Community Action and SNAP E&T:
A Flexible Approach to CAA Involvement
Integration with CAA programs
A CAA does not operate one program in isolation. Its unique role within the community demands that it offer programs and services to address the needs of its clients, which often include food, health, housing, early childhood learning, education, and employment. CAAs work to accomplish the goals of the federal CSBG Act to reduce poverty, revitalize low-income communities, and empower low-income families and individuals through, among other things, “the organization of a range of services related to the needs of low-income families and individuals” (42 U.S.C. § 9901(2)(B)). Successful CAAs integrate programs and processes as much as possible to create efficiencies and utilize resources, but also because they recognize that many low-income individuals face multiple barriers to self-sufficiency and stability. Thus, addressing client needs via a range of supportive services helps ensure that individuals have as many tools as possible to succeed. This whole-person perspective is also critical to developing the case management and referral systems CAAs must have in place to provide SNAP E&T. CAAs are familiar with these systems, given the federal CSBG Act requirement that CAAs provide the state with information to inform the state CSBG plan that includes “a description of how linkages will be developed to fill identified gaps in the services, through the provision of information, referrals, case management, and followup consultations” (42 U.S.C. § 9908(b)(3)(B)).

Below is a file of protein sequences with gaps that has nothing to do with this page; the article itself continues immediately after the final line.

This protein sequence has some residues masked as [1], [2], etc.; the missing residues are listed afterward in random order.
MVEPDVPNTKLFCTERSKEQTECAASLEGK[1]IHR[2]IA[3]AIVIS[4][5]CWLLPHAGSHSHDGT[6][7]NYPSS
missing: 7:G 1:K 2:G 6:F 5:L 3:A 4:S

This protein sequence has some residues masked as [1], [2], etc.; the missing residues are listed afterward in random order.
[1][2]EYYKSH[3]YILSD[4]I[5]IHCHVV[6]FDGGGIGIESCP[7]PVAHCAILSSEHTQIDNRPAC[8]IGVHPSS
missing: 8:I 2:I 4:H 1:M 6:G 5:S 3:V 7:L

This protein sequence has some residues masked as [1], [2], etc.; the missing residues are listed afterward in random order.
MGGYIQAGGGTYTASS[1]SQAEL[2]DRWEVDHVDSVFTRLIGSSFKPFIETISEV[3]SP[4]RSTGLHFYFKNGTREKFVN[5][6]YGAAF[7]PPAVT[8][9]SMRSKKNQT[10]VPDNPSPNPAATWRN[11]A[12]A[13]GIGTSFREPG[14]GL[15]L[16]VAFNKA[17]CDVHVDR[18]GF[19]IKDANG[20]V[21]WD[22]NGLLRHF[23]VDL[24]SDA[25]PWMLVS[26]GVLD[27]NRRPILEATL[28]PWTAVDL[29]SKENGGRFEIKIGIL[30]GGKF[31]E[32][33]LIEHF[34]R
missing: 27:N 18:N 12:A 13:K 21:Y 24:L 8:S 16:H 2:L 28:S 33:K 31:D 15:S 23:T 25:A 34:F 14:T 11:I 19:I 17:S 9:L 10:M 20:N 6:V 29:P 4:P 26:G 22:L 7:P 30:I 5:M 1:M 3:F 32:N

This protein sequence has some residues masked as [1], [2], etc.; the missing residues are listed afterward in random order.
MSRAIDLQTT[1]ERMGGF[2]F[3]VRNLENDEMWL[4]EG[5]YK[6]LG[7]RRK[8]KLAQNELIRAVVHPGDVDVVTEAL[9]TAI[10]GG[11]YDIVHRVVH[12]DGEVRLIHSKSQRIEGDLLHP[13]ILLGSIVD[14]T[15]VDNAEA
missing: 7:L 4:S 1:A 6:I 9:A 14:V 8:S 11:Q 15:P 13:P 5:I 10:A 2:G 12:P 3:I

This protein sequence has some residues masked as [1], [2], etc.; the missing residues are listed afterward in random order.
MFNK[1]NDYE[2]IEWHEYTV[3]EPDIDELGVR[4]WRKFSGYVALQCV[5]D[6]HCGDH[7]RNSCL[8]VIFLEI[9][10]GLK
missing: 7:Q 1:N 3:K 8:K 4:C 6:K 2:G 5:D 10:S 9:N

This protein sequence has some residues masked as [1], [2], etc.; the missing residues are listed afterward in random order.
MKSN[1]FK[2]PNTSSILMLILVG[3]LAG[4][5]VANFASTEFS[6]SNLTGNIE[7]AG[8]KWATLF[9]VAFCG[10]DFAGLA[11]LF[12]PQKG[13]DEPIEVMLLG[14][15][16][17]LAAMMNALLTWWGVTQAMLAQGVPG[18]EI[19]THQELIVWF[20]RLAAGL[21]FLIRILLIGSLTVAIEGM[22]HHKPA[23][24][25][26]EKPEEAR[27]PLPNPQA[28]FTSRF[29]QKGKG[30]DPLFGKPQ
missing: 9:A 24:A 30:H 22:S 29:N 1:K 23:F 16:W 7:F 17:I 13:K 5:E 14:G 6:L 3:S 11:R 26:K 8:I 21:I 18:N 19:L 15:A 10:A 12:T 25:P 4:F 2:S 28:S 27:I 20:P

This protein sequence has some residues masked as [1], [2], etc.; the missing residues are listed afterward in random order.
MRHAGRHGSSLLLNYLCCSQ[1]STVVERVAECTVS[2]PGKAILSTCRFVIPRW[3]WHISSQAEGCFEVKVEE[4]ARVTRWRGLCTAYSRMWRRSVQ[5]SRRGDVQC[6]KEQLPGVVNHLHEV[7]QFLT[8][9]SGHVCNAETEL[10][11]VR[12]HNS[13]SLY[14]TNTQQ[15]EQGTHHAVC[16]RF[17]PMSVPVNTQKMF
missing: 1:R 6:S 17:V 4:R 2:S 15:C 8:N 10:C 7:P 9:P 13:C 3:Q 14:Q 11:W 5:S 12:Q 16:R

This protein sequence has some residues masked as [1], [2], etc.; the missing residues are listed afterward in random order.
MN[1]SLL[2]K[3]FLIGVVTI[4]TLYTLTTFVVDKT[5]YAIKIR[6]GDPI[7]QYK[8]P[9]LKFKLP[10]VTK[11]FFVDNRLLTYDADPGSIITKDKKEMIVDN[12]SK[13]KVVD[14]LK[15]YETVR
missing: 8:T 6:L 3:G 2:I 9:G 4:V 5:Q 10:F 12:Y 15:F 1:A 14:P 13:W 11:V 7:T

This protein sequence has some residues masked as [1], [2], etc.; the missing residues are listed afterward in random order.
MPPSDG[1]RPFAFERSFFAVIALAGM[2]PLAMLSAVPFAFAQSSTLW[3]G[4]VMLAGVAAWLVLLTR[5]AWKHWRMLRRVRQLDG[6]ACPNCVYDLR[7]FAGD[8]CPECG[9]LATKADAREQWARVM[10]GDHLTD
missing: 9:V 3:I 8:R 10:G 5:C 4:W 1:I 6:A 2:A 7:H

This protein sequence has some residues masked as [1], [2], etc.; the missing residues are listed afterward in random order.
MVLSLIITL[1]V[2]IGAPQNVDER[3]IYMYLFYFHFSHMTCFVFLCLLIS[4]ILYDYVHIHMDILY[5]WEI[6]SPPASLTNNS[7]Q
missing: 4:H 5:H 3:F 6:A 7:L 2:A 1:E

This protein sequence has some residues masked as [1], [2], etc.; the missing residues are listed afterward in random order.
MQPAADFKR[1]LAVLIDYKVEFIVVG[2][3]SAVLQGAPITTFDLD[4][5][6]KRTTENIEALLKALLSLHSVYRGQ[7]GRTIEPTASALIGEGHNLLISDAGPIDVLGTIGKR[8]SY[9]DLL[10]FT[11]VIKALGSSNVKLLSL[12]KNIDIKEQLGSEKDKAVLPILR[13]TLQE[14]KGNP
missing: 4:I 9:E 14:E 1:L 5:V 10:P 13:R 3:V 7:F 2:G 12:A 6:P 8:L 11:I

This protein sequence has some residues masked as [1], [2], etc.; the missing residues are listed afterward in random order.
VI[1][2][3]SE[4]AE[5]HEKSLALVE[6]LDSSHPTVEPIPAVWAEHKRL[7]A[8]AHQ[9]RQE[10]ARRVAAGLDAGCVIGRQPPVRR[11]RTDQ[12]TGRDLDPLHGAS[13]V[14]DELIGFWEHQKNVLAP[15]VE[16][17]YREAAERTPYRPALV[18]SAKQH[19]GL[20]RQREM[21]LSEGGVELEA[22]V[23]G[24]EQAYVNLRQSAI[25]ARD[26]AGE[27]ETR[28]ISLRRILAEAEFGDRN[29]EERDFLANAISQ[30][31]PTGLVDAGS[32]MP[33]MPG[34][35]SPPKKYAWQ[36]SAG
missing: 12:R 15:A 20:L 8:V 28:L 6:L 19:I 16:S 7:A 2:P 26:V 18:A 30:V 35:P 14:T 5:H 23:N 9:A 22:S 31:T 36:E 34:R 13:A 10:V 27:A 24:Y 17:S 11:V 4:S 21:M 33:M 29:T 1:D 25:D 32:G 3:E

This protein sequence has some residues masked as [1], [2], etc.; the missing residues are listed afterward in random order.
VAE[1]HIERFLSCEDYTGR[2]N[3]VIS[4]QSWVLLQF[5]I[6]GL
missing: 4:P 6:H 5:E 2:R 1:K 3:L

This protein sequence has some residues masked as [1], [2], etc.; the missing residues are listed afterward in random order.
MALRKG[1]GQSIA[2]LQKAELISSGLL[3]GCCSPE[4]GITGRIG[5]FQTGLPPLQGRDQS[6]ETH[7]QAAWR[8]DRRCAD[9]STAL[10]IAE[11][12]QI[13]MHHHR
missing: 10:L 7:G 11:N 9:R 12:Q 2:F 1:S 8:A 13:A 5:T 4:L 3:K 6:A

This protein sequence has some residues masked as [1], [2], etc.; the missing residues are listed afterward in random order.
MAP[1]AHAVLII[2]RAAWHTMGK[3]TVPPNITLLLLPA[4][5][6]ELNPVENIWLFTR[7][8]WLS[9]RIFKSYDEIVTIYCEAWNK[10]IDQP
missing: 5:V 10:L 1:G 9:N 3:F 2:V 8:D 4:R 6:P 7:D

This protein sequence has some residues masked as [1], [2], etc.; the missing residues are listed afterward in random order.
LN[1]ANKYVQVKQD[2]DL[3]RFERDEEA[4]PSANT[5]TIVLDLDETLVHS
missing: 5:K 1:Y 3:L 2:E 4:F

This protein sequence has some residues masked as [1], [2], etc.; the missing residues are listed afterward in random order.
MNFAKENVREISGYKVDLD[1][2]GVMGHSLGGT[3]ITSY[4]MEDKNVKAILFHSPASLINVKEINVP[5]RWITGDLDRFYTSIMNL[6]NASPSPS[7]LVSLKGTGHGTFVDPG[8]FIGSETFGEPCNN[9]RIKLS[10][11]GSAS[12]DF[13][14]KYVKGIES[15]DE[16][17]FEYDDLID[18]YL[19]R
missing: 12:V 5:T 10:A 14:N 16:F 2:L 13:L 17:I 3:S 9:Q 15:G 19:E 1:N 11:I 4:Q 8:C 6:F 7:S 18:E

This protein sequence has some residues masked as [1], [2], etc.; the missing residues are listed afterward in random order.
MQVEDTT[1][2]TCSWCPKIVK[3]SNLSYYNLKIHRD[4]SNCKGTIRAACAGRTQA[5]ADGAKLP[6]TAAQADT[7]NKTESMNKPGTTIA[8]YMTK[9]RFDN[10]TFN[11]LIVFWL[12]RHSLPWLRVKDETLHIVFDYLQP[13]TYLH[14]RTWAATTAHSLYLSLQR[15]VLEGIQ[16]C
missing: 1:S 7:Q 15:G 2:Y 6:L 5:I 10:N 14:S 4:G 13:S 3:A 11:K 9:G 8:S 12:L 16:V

Federal regulations require state case management services for SNAP E&T participants “to guide the participant towards appropriate E&T components and activities based on the participant’s needs and interests, support the participant in the E&T program, and to provide activities and resources that help the participant achieve program goals.” 7 C.F.R. § 273.7(e)(1). The good news for CAAs is that many already utilize some form of case management system to help track and understand assistance received by clients and recognize eligibility for additional programs and services. This type of coordination is a key advantage that CAAs can offer. Consider how SNAP E&T may be integrated into these systems, because in many states, there is flexibility in how third-party partners meet the program’s case management requirement.
While some states use a shared case management system for SNAP E&T and allow third-party partners to access the system, others permit partners greater flexibility to manage cases using their own systems, provided that the system used meet minimum case management standards, including that they support participants as they progress through the program and that they do not impede an individual’s participation in the program. See USDA FNS’ SNAP Employment and Training Program: Training Toolkit. State provider handbooks and service contracts also detail specific case management requirements and features. CAAs should check with their states to determine their approach to SNAP E&T case management, what is required, and whether their current systems suffice.